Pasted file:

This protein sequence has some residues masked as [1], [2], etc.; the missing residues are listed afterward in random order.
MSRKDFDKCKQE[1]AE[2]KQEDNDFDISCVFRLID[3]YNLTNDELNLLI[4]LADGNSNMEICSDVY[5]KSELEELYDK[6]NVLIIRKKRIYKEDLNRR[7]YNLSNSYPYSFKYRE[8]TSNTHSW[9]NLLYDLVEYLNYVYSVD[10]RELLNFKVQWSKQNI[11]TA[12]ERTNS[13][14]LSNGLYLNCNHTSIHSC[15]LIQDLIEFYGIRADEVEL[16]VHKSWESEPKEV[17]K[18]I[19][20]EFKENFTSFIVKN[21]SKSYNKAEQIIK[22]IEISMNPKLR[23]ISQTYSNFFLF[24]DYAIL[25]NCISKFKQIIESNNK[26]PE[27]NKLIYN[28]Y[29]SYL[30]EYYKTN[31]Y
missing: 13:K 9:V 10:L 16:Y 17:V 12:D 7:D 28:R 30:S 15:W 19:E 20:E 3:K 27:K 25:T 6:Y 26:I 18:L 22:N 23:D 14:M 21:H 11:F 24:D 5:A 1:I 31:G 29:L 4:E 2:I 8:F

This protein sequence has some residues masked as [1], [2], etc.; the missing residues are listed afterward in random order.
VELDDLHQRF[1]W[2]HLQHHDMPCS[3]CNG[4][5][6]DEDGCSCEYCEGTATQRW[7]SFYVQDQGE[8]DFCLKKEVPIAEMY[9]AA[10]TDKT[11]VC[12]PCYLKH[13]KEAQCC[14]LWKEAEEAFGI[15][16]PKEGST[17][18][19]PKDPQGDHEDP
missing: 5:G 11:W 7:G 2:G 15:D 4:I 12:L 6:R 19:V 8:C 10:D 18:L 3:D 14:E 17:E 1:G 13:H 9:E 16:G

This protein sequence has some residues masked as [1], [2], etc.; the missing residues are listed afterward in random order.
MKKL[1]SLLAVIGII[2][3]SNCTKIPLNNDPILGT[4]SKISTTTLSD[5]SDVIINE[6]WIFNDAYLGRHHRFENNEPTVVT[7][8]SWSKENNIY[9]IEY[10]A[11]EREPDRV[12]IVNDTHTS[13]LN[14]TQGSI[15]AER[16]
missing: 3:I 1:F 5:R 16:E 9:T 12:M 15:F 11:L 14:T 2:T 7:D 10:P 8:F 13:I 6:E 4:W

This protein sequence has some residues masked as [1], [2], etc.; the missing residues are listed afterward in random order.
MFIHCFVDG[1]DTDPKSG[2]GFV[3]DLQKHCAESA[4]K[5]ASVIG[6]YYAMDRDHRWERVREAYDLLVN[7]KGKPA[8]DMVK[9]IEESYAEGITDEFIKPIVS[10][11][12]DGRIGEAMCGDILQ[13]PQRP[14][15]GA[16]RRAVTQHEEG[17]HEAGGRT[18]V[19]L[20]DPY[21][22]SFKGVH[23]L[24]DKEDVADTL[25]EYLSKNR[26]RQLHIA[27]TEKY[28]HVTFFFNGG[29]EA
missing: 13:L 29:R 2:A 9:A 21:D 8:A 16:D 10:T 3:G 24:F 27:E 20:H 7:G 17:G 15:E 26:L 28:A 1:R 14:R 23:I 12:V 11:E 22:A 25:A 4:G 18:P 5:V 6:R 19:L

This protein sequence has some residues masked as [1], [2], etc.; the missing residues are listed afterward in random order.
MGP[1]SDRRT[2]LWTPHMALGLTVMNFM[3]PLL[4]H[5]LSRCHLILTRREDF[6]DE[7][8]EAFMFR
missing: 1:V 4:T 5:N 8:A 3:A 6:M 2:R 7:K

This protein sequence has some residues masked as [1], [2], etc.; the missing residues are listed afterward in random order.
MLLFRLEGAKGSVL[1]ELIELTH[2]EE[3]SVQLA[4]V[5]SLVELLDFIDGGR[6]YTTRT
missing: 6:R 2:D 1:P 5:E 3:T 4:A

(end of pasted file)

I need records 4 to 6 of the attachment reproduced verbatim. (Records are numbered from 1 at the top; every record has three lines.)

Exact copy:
This protein sequence has some residues masked as [1], [2], etc.; the missing residues are listed afterward in random order.
MFIHCFVDG[1]DTDPKSG[2]GFV[3]DLQKHCAESA[4]K[5]ASVIG[6]YYAMDRDHRWERVREAYDLLVN[7]KGKPA[8]DMVK[9]IEESYAEGITDEFIKPIVS[10][11][12]DGRIGEAMCGDILQ[13]PQRP[14][15]GA[16]RRAVTQHEEG[17]HEAGGRT[18]V[19]L[20]DPY[21][22]SFKGVH[23]L[24]DKEDVADTL[25]EYLSKNR[26]RQLHIA[27]TEKY[28]HVTFFFNGG[29]EA
missing: 13:L 29:R 2:A 9:A 21:D 8:A 16:D 10:T 3:G 24:F 27:E 20:H 7:G 17:G 15:E 26:L 28:A 1:R 14:R 23:I 12:V 11:E 22:A 25:A 4:G 18:P 5:V 6:R 19:L

This protein sequence has some residues masked as [1], [2], etc.; the missing residues are listed afterward in random order.
MGP[1]SDRRT[2]LWTPHMALGLTVMNFM[3]PLL[4]H[5]LSRCHLILTRREDF[6]DE[7][8]EAFMFR
missing: 1:V 4:T 5:N 8:A 3:A 6:M 2:R 7:K

This protein sequence has some residues masked as [1], [2], etc.; the missing residues are listed afterward in random order.
MLLFRLEGAKGSVL[1]ELIELTH[2]EE[3]SVQLA[4]V[5]SLVELLDFIDGGR[6]YTTRT
missing: 6:R 2:D 1:P 5:E 3:T 4:A